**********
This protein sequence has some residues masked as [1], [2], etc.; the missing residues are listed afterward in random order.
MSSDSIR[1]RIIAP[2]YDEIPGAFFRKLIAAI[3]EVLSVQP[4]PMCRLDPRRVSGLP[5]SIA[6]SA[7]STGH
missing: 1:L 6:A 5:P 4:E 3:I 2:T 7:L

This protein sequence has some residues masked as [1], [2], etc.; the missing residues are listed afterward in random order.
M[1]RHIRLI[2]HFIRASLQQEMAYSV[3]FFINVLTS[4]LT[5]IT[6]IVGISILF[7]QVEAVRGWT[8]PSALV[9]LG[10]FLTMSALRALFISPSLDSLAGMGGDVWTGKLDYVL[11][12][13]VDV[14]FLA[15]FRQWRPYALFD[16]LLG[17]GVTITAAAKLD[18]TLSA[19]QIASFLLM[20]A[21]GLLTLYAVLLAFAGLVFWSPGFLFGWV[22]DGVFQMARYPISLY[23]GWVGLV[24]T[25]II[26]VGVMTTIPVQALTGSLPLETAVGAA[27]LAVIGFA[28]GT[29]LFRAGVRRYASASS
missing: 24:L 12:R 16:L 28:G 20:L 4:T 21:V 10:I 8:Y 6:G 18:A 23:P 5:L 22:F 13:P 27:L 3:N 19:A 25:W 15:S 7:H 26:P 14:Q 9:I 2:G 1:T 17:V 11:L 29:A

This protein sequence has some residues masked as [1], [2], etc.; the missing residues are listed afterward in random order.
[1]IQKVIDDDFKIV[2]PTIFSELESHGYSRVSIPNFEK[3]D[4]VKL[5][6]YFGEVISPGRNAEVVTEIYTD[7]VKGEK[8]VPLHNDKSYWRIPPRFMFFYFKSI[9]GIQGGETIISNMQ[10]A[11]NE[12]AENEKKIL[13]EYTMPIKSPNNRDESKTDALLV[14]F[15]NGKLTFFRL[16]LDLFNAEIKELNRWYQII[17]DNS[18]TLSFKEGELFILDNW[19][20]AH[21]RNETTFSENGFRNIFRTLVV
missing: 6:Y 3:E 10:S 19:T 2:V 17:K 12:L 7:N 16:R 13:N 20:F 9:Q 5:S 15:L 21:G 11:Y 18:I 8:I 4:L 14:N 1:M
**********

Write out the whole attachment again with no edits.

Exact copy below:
This protein sequence has some residues masked as [1], [2], etc.; the missing residues are listed afterward in random order.
MSSDSIR[1]RIIAP[2]YDEIPGAFFRKLIAAI[3]EVLSVQP[4]PMCRLDPRRVSGLP[5]SIA[6]SA[7]STGH
missing: 1:L 6:A 5:P 4:E 3:I 2:T 7:L

This protein sequence has some residues masked as [1], [2], etc.; the missing residues are listed afterward in random order.
M[1]RHIRLI[2]HFIRASLQQEMAYSV[3]FFINVLTS[4]LT[5]IT[6]IVGISILF[7]QVEAVRGWT[8]PSALV[9]LG[10]FLTMSALRALFISPSLDSLAGMGGDVWTGKLDYVL[11][12][13]VDV[14]FLA[15]FRQWRPYALFD[16]LLG[17]GVTITAAAKLD[18]TLSA[19]QIASFLLM[20]A[21]GLLTLYAVLLAFAGLVFWSPGFLFGWV[22]DGVFQMARYPISLY[23]GWVGLV[24]T[25]II[26]VGVMTTIPVQALTGSLPLETAVGAA[27]LAVIGFA[28]GT[29]LFRAGVRRYASASS
missing: 24:L 12:R 16:L 28:G 20:L 4:T 21:V 10:I 8:Y 6:G 18:A 23:P 5:L 22:F 13:P 27:L 3:N 19:A 25:W 15:S 7:H 26:P 14:Q 9:I 2:G 1:T 17:V 11:L 29:A

This protein sequence has some residues masked as [1], [2], etc.; the missing residues are listed afterward in random order.
[1]IQKVIDDDFKIV[2]PTIFSELESHGYSRVSIPNFEK[3]D[4]VKL[5][6]YFGEVISPGRNAEVVTEIYTD[7]VKGEK[8]VPLHNDKSYWRIPPRFMFFYFKSI[9]GIQGGETIISNMQ[10]A[11]NE[12]AENEKKIL[13]EYTMPIKSPNNRDESKTDALLV[14]F[15]NGKLTFFRL[16]LDLFNAEIKELNRWYQII[17]DNS[18]TLSFKEGELFILDNW[19][20]AH[21]RNETTFSENGFRNIFRTLVV
missing: 6:Y 3:E 10:S 19:T 2:V 17:K 12:L 7:N 16:R 13:N 20:F 9:Q 5:S 15:L 21:G 11:Y 18:I 8:I 4:L 14:N 1:M